Monday, July 10, 2017

St. Lucia Horseback & Boat Adventures - South Africa

This weekend we went to St.Lucia, South Africa. We stayed at the Elephant Coast Guest house which has been our favourite accommodation while visiting South Africa, so far. Owned and run by a very friendly dutch couple the place is exceptionally charming. The room was very nice and beautifully decorated, but the back porch/lounge area where breakfast is served has a fabulous view onto a beautifully cared for garden. Yeah.. one of many reasons I didn't want to leave. ;)



 St. Lucia is a small tourist town right at the St. Lucia Wetlands Park. The iSimangaliso Estuary is South Africa's first world heritage site with 8 ecosystems coming together in one place. The number one reason we traveled to St. Lucia is because we wanted to see some hippos. We got our wish! But first we went on a fantastic 2.5h horse-back ride with Bhangazi Horse Safaris at St. Lucia Beach and in the game reserve.



Earlier that day we had been joking that Scott's horse will be badass, probably with only one eye... Little did we know then that he would actually ended up on the one horse with only one eye. He likes to nickname him "killer", whereas the stables like to call him Pirate, as he now wears a pirate eyepatch. In truth the horses name is uGandaganda, which means Tractor in Zulu... because he is big and slow.
The horse I was riding was called Lesotho (pronounced Lesutu) because she was a Lesotho mountain pony.





Now heading to the Game reserve to check out what we can find in the bush...



There is a warthog (you may know him as Pumba from the Lion King) under that tree. He wasn't sure what to make of us on the horses.



This is our excellent guide explaining to us how to open monkey oranges, and then we got to taste them. They are like a citrus fruit but have the consistency of mushy banana with big seeds. Quite tasty, though the one we tried was tart. 



They are these perfect spheres and they have quite a hard shell, like a nut protecting the gooey inside. These ones stay always green, so the only way to know that they are ripe are by waiting until they fall off the tree. Then you have to just be quicker than the monkeys to collect them.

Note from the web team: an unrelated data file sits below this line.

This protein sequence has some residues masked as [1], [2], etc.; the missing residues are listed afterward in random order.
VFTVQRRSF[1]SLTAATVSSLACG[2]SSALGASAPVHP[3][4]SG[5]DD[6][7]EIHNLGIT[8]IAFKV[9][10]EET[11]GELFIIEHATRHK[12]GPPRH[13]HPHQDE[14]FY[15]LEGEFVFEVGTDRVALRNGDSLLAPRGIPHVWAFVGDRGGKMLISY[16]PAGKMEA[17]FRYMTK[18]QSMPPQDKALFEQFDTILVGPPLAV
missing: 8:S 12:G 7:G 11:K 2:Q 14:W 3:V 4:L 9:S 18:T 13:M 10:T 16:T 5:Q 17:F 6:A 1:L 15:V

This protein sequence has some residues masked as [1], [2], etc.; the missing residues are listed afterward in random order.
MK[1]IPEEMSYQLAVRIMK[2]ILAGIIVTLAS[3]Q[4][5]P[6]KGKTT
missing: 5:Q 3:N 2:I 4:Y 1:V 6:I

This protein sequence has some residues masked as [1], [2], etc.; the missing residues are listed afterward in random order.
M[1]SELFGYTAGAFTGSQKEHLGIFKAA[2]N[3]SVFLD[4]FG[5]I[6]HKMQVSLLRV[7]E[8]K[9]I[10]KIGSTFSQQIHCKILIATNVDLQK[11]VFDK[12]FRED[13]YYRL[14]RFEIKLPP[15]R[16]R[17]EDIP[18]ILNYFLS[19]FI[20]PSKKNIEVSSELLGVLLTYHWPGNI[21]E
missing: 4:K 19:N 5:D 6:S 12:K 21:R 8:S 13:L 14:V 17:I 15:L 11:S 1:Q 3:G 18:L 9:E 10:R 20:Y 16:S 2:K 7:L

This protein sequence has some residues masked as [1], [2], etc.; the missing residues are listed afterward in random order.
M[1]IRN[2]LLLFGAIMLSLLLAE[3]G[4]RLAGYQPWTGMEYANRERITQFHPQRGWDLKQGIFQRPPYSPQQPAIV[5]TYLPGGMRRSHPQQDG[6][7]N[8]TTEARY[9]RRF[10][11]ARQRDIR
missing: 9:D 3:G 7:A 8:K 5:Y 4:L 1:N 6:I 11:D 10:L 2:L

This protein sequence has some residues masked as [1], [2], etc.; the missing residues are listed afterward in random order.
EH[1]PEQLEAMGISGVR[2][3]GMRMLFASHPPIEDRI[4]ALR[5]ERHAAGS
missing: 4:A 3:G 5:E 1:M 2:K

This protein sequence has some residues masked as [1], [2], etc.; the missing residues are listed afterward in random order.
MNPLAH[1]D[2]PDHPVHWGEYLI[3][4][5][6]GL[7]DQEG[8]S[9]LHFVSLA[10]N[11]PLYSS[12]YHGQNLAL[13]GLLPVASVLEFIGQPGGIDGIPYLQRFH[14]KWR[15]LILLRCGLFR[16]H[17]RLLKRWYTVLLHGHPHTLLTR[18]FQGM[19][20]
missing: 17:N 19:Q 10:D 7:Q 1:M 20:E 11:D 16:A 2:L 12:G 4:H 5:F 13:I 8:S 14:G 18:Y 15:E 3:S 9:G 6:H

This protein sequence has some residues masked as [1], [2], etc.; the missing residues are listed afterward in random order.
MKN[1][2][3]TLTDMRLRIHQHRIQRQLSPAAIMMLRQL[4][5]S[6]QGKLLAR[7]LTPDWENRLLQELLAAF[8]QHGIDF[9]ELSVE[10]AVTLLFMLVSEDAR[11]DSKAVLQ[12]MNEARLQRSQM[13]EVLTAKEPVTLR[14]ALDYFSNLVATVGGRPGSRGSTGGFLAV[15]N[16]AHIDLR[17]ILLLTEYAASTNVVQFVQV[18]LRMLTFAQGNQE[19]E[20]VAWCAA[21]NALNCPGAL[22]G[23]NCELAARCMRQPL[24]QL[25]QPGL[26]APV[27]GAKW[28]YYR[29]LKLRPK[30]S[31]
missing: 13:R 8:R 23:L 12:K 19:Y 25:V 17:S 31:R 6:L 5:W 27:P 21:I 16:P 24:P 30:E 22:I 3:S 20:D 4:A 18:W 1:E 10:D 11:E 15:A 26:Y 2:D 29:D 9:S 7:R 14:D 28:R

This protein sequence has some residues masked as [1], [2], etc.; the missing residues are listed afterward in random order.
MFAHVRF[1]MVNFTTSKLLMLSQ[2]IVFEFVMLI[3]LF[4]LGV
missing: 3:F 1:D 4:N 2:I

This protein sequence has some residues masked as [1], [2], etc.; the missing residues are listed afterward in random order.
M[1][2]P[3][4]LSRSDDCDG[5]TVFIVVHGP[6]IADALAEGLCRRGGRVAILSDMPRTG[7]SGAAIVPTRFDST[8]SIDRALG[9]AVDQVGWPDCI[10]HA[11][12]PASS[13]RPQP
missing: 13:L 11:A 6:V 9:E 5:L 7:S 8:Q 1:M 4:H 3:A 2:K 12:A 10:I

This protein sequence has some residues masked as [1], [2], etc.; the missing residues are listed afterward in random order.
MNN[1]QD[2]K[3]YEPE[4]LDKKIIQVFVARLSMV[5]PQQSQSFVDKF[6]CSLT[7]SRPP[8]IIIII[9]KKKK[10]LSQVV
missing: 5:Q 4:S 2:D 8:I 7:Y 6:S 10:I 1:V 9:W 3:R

Impala



Zeeeeeeebra!!! 






Three female (on the left) and one male (on the right) waterbuck, sometimes they are nicknamed toilet seat for the round white marking on their butts. 



I have been wanting to see Zebra's up close forever and I couldn't believe that we were able to get this close to them on horseback. What a fantastic experience. This is a plains zebra, recognizable by it's brown stripes, mixed in with the black and white. 



A small herd of wildebeest. 

This one had an itch...



Oh you know, Scott and I just chillin' with the wildebeests out in the bush. (Note Gandaganda's eyepatch!)



After our fabulous horseback adventure we had lunch and then headed to the jetty to catch the Fannas boat on a great tour of the wetlands park. Now finally we get to see hippos... but wait there is a African Fish Eagle...



...oh and over there ... hippos poking their heads out of the water. 



and over there.. 



....there is another one.



Here a baby hippo with mommy. Baby hippos can suckle their mothers milk under water. 


A crocodile sunbathing.


This river is lousy with hippos!



Egrets 




Just having a yawn with its 10 absolutely huge and very deadly teeth.
Hippos are hugely territorial and very dangerous animals. They like to walk the town's streets at night and a few months ago a tourist was attacked. According to our boat captain, hippos can bite crocs in half.







Baby hippos like riding on Mommy's back, but it never lasts long, she shrugs them right off. 







I wish we could have seen any of them out of the water but this is the best close up I was able to get. This one has attitude ;).



And to finish it off another African Fish Eagle. 

Monday, July 3, 2017

Hluhluwe-Imfolozi Game Reserve - Africa Adventures

As many of you know Scott is working a 6 month assignment in South Africa of which I will be with him for 4 months. I would like to share some photos from our weekend visit to Hluhluwe-Imfolozi Game Reserve which was possibly our favourite adventure here to date. We stayed at Hilltop camp, which is a small resort at one of the highest points in the 96000 hectare park. We took a 6 am safari drive in one of the open safari vehicles. The game reserve is teaming with wildlife, from countless colourful and interesting birds, to the famous Big Five (elephant, lion, leopard, rhinoceros, buffalo) as well as countless antelope, warthog (remember pumba from the lion king), zebra, giraffe, and so much more. We saw most of them on our safari drive which is a mix of being extremely lucky, endlessly searching the bush and hillside for animals that are beautifully camouflaged and spread out over a huge distance of land. The drive through the park is part paved and mostly one lane dirt road. You can explore the park by yourself during the day but our little rental car would have had lots of trouble on the dirt roads and in the safari vehicles you are perched much higher up and have an excellent vantage point to search the bush for wildlife.